100 years of Castleshaw Centre to be celebrated with special event

By Mark Barrow

ONE HUNDRED years of learning and exploring at Castleshaw Outdoor Educational Centre will be celebrated with fun for all the family at a special event on Sunday, May 8.

A range of activities will be on offer to mark the milestone, including orienteering, climbing, caving and guided walks across the mass of stunning scenery that the centre boasts.

The Mayor of Oldham, Councillor Ateeque Ur-Rehman, will get things under way at 12:30pm by unveiling a public display about the history of the site.

The events continue until 4pm and guests can meet search and rescue dogs, watch the art of chainsaw carving and listen to performances from Delph School and Oldham Music service. Refreshments will be on offer throughout the day.

The Centre, based in Delph, has had a varied history since it was donated to Oldham Council by Oldham’s first female Mayor, Dame Sarah Lees, in 1916.

It first served as a Sanatorium School for delicate children before being recognised as a holiday camp for school children in 1936.

The site now provides activities for all ages, such as kayaking and sailing, and allows primary schools to attend history, geography and science based-days at local sites including the historic Roman Fort.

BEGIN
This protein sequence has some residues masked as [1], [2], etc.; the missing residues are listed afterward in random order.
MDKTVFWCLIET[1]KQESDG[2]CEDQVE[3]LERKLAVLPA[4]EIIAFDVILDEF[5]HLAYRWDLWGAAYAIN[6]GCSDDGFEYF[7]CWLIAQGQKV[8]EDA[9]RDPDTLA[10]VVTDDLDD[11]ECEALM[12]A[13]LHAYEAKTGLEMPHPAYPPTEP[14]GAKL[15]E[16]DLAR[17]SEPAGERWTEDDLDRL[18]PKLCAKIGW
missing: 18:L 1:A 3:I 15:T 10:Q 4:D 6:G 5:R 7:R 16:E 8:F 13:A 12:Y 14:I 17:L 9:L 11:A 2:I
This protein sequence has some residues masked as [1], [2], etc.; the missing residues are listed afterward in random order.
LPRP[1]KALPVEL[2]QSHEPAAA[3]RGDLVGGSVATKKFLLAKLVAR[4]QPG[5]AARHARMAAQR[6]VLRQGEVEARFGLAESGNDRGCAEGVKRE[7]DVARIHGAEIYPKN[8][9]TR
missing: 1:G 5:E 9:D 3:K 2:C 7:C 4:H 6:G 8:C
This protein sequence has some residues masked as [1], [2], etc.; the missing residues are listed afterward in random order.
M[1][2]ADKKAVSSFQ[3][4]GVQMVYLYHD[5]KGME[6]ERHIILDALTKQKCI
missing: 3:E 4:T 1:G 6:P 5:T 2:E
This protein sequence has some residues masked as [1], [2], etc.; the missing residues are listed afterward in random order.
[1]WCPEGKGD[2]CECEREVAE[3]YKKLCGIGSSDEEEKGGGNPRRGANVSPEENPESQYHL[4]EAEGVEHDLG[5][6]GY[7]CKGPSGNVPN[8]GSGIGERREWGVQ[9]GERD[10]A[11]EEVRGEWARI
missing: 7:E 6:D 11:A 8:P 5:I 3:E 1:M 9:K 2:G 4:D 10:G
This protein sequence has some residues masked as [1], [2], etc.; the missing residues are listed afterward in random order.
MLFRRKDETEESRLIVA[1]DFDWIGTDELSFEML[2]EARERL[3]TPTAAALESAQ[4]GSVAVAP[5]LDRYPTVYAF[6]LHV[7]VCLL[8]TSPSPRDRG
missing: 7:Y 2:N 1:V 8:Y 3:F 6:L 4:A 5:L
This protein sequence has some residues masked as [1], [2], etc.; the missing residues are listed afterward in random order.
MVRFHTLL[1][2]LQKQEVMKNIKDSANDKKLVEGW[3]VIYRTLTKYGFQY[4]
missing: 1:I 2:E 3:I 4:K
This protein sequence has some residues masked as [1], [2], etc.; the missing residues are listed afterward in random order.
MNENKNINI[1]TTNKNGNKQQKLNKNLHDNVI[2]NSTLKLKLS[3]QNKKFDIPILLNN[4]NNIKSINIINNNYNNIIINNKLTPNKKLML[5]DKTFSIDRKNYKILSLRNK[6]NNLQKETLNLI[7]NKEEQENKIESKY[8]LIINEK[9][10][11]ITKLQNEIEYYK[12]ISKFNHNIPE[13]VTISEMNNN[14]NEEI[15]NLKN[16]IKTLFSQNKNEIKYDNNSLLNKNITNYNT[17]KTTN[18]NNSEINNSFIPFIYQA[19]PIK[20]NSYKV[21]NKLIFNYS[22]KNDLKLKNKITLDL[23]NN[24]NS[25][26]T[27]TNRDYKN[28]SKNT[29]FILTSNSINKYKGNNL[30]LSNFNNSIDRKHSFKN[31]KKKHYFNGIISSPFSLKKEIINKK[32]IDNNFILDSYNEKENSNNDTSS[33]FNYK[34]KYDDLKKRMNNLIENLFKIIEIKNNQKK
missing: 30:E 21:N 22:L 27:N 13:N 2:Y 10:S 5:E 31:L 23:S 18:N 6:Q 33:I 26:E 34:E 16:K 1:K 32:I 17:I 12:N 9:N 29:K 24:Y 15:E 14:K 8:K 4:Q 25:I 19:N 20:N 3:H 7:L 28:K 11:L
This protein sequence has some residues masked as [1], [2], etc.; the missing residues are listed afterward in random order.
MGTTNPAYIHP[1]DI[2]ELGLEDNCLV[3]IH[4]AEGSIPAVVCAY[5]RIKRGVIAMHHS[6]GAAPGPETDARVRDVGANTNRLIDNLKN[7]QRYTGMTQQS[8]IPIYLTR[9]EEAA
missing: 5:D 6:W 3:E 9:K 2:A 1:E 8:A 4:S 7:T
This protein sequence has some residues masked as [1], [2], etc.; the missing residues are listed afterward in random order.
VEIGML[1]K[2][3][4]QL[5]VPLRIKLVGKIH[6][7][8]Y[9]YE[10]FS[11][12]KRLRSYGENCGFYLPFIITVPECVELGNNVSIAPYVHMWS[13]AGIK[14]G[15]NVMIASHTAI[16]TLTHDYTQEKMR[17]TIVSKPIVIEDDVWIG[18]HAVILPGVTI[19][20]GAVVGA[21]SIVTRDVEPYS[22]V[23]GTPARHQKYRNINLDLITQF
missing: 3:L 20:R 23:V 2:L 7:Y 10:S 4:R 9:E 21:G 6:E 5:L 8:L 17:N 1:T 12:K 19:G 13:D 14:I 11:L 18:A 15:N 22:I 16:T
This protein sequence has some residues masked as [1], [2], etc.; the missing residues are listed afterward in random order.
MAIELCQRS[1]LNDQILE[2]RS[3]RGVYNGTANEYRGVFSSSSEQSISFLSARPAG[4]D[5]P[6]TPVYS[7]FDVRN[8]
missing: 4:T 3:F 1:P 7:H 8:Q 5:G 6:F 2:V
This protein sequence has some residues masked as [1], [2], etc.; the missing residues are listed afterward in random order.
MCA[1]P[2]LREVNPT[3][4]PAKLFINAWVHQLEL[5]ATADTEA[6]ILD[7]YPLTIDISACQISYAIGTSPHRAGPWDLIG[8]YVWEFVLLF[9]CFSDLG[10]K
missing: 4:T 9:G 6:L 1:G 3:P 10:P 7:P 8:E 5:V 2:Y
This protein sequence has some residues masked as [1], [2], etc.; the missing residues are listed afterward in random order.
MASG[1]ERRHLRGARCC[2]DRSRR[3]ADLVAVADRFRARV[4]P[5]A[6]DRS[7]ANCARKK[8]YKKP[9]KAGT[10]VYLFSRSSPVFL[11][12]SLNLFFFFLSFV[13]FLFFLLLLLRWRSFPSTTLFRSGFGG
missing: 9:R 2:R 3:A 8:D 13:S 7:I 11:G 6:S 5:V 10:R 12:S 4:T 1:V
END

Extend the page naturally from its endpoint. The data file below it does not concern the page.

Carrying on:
David Faulconbridge, who has been Site Manager at Castleshaw for the past 24 years, is sure the special anniversary celebrations will be enjoyable for all.

He said: ‘’There will be something for everyone throughout the day. I’m hoping people will enjoy themselves whilst learning a bit more about what we offer at Castleshaw.

‘’We are going from strength to strength and I’m very happy to be part of that. On a typical day we have three primary schools visiting, with voluntary groups using our facilities at weekends.’’

To mark the centenary, the Centre is also encouraging people to share ‘Castleshaw Memories’ on its Facebook page.

This involves people sharing their memories and pictures from visits to Castleshaw over the past 100 years.

To share a memory or look through the growing collection, visit FacebookFind out more about the Castleshaw Centre and their activities on their website.

 

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